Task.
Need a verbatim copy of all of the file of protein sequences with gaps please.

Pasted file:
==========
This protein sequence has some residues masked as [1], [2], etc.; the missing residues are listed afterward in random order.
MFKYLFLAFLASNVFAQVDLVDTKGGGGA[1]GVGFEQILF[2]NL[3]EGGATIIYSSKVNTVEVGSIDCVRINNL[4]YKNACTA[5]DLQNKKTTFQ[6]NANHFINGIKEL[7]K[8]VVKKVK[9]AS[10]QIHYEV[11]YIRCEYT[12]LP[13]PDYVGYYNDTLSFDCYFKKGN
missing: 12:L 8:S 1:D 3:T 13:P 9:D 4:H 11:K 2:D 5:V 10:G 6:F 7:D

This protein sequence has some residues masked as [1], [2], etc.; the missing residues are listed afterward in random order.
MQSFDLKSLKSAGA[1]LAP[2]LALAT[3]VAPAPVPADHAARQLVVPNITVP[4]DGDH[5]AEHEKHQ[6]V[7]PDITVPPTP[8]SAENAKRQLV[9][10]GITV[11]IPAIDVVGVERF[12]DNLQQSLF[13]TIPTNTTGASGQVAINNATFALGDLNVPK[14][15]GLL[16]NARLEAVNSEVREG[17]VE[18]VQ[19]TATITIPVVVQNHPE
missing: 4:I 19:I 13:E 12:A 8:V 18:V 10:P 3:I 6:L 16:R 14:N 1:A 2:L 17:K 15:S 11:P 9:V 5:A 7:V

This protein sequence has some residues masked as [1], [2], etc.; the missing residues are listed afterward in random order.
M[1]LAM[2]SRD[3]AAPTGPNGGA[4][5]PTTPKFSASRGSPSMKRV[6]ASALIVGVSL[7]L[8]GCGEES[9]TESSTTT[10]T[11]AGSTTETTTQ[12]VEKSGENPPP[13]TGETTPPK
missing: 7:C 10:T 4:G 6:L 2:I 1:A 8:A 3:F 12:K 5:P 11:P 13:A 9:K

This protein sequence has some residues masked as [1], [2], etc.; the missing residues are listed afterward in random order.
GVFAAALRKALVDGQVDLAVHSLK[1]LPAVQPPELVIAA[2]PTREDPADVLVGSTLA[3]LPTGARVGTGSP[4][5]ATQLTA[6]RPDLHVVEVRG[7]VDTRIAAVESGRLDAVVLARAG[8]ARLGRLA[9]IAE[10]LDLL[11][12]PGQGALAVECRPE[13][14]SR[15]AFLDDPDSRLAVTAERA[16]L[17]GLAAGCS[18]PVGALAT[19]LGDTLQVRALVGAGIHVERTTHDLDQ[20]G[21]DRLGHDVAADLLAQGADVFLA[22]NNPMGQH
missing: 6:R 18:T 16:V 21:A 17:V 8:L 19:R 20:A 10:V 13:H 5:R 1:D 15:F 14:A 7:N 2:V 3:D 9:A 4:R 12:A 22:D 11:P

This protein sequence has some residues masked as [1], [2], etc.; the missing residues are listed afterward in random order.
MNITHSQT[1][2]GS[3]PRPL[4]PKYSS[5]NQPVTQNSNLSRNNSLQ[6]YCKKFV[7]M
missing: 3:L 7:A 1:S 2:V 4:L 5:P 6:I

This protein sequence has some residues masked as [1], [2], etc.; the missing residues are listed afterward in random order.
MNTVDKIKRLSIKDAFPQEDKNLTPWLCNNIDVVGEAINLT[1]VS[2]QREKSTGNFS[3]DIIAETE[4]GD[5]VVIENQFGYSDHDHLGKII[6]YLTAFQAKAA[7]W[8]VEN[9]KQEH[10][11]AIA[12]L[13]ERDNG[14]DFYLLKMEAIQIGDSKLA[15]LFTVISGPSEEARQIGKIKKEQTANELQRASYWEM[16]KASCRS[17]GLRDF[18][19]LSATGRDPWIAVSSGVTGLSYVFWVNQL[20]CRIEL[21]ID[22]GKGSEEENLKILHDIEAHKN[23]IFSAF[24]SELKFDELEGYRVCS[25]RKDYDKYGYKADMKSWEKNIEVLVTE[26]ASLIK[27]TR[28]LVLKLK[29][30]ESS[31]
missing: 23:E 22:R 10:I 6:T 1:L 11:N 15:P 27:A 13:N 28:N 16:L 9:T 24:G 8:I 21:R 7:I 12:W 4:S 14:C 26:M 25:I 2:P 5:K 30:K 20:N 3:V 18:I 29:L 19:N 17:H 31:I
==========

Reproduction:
This protein sequence has some residues masked as [1], [2], etc.; the missing residues are listed afterward in random order.
MFKYLFLAFLASNVFAQVDLVDTKGGGGA[1]GVGFEQILF[2]NL[3]EGGATIIYSSKVNTVEVGSIDCVRINNL[4]YKNACTA[5]DLQNKKTTFQ[6]NANHFINGIKEL[7]K[8]VVKKVK[9]AS[10]QIHYEV[11]YIRCEYT[12]LP[13]PDYVGYYNDTLSFDCYFKKGN
missing: 12:L 8:S 1:D 3:T 13:P 9:D 4:H 11:K 2:D 5:V 10:G 6:F 7:D

This protein sequence has some residues masked as [1], [2], etc.; the missing residues are listed afterward in random order.
MQSFDLKSLKSAGA[1]LAP[2]LALAT[3]VAPAPVPADHAARQLVVPNITVP[4]DGDH[5]AEHEKHQ[6]V[7]PDITVPPTP[8]SAENAKRQLV[9][10]GITV[11]IPAIDVVGVERF[12]DNLQQSLF[13]TIPTNTTGASGQVAINNATFALGDLNVPK[14][15]GLL[16]NARLEAVNSEVREG[17]VE[18]VQ[19]TATITIPVVVQNHPE
missing: 4:I 19:I 13:E 12:A 8:V 18:V 10:P 3:I 6:L 16:R 14:N 1:A 2:L 17:K 15:S 11:P 9:V 5:A 7:V

This protein sequence has some residues masked as [1], [2], etc.; the missing residues are listed afterward in random order.
M[1]LAM[2]SRD[3]AAPTGPNGGA[4][5]PTTPKFSASRGSPSMKRV[6]ASALIVGVSL[7]L[8]GCGEES[9]TESSTTT[10]T[11]AGSTTETTTQ[12]VEKSGENPPP[13]TGETTPPK
missing: 7:C 10:T 4:G 6:L 2:I 1:A 8:A 3:F 12:K 5:P 11:P 13:A 9:K

This protein sequence has some residues masked as [1], [2], etc.; the missing residues are listed afterward in random order.
GVFAAALRKALVDGQVDLAVHSLK[1]LPAVQPPELVIAA[2]PTREDPADVLVGSTLA[3]LPTGARVGTGSP[4][5]ATQLTA[6]RPDLHVVEVRG[7]VDTRIAAVESGRLDAVVLARAG[8]ARLGRLA[9]IAE[10]LDLL[11][12]PGQGALAVECRPE[13][14]SR[15]AFLDDPDSRLAVTAERA[16]L[17]GLAAGCS[18]PVGALAT[19]LGDTLQVRALVGAGIHVERTTHDLDQ[20]G[21]DRLGHDVAADLLAQGADVFLA[22]NNPMGQH
missing: 6:R 18:T 16:V 21:A 17:V 8:L 19:R 20:A 10:V 13:H 5:R 1:D 15:F 14:A 7:N 2:V 3:D 9:A 4:R 12:A 22:D 11:P

This protein sequence has some residues masked as [1], [2], etc.; the missing residues are listed afterward in random order.
MNITHSQT[1][2]GS[3]PRPL[4]PKYSS[5]NQPVTQNSNLSRNNSLQ[6]YCKKFV[7]M
missing: 3:L 7:A 1:S 2:V 4:L 5:P 6:I

This protein sequence has some residues masked as [1], [2], etc.; the missing residues are listed afterward in random order.
MNTVDKIKRLSIKDAFPQEDKNLTPWLCNNIDVVGEAINLT[1]VS[2]QREKSTGNFS[3]DIIAETE[4]GD[5]VVIENQFGYSDHDHLGKII[6]YLTAFQAKAA[7]W[8]VEN[9]KQEH[10][11]AIA[12]L[13]ERDNG[14]DFYLLKMEAIQIGDSKLA[15]LFTVISGPSEEARQIGKIKKEQTANELQRASYWEM[16]KASCRS[17]GLRDF[18][19]LSATGRDPWIAVSSGVTGLSYVFWVNQL[20]CRIEL[21]ID[22]GKGSEEENLKILHDIEAHKN[23]IFSAF[24]SELKFDELEGYRVCS[25]RKDYDKYGYKADMKSWEKNIEVLVTE[26]ASLIK[27]TR[28]LVLKLK[29][30]ESS[31]
missing: 23:E 22:R 10:I 6:T 1:L 11:N 15:P 27:A 13:N 28:N 16:L 9:T 24:G 8:I 21:R 7:I 12:W 4:S 14:C 26:M 25:I 2:P 5:K 30:K 20:N 3:V 18:I 29:L 19:N 17:H 31:I